Pharmacologic Management of Heart Failure and Left Ventricular Systolic Dysfunction
Effect in Female, Black, and Diabetic Patients, and Cost-Effectiveness
Published in: Evidence Report/Technology Assessment: no. 82 (Prepared by the Southern California/RAND Evidence-based Practice Center under contract No. 290-97-0001). AHRQ Publication No. 03-E045. Agency for Healthcare Research and Quality, Rockville, MD. July 2003
Posted on RAND.org on January 01, 2003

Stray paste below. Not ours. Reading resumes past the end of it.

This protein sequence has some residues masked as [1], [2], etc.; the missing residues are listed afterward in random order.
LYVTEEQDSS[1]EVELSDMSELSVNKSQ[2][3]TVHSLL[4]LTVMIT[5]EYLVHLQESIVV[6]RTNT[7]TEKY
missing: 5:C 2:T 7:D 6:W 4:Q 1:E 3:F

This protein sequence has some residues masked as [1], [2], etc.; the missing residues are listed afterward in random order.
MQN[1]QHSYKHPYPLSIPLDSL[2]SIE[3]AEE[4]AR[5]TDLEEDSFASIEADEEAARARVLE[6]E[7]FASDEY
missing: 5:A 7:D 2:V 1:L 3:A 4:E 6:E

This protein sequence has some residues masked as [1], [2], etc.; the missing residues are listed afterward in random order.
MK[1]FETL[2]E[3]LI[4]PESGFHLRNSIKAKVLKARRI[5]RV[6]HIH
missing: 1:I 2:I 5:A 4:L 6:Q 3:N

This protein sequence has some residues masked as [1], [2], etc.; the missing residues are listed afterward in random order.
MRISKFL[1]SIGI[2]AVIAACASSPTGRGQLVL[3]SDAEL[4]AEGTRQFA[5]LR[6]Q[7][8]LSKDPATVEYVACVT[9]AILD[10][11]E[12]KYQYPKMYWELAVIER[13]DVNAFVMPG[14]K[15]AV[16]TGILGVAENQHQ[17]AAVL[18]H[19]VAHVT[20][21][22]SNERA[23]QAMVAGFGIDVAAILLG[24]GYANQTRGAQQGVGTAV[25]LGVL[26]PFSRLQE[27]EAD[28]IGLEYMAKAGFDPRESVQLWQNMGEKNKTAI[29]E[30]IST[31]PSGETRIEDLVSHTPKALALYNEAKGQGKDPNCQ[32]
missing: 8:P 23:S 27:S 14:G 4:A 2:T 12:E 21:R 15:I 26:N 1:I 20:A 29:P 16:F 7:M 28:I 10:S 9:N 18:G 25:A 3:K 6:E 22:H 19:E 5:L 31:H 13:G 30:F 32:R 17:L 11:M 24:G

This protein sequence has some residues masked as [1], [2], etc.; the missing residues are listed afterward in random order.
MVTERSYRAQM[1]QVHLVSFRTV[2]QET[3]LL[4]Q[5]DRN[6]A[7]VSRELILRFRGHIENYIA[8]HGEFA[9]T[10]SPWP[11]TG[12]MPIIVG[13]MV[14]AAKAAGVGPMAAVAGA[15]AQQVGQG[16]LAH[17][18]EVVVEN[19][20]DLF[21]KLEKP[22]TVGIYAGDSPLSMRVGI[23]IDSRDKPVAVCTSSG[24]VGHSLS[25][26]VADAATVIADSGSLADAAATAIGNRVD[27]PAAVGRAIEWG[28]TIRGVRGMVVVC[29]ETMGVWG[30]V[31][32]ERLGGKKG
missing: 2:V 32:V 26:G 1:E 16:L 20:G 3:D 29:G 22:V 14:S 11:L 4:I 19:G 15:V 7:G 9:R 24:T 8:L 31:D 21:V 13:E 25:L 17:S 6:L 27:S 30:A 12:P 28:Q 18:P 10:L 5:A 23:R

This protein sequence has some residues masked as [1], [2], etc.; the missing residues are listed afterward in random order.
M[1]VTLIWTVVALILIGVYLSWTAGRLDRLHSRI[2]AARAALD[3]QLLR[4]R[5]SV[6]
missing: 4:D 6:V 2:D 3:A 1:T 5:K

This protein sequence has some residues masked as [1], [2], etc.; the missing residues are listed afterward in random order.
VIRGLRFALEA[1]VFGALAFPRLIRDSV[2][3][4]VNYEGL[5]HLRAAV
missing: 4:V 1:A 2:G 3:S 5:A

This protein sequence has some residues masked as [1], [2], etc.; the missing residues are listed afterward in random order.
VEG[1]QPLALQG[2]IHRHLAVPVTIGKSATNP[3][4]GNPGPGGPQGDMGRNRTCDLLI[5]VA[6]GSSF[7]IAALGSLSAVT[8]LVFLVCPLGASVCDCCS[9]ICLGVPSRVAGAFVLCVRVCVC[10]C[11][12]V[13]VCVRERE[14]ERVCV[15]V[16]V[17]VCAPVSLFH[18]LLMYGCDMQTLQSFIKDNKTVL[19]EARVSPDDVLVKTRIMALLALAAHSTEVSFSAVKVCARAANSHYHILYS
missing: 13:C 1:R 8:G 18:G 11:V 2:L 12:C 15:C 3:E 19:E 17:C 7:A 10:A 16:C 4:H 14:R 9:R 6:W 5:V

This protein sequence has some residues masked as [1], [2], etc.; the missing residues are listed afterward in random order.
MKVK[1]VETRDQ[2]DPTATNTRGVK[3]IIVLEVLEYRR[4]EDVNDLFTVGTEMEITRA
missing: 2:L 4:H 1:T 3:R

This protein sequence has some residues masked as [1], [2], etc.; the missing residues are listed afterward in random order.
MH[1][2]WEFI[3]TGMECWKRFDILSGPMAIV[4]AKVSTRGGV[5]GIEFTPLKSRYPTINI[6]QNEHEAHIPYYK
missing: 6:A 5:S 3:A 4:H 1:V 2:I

Heart failure (HF) is associated with substantial morbidity and mortality; it is a primary or secondary cause of death for approximately 250,000 people per year in the United States. According to the 2002 Heart and Stroke Statistical Update (www.americanheart.org), HF was the first-listed diagnosis for 962,000 hospitalizations in 1999, and it is the most common diagnosis among hospital patients age 65 and older. In fact, 20 percent of all hospitalizations in this age group carry a primary or secondary diagnosis of HF. Over 3 million outpatient office visits each year are related to this illness. In 1998 alone, the estimated annual direct cost due to HF was $18.8 billion. A series of studies has established that angiotensin-converting enzyme inhibitors (ACE inhibitors) and beta-adrenergic blocking agents (beta-blockers) provide life-saving benefits in patients with HF and left ventricular systolic dysfunction. However, most of the patients enrolled in such studies have been white males. Thus, a clinical question that is repeatedly asked is whether the mortality benefit reported in these clinical trials is also achieved for particular subpopulations, such as women, people of other races, and patients with various comorbidities such as diabetes mellitus or renal insufficiency. Since few of the randomized trials enrolled enough women, blacks, or patients with comorbidities to have sufficient statistical power to support conclusions based on subgroup analysis, this question is appropriate for meta-analysis. In addition, because the clinical trial data support a mortality benefit for patients with asymptomatic left ventricular dysfunction, it is natural to question both the cost-effectiveness of such treatment and that of screening asymptomatic patients for left ventricular dysfunction. These clinical and policy questions form the basis for this report.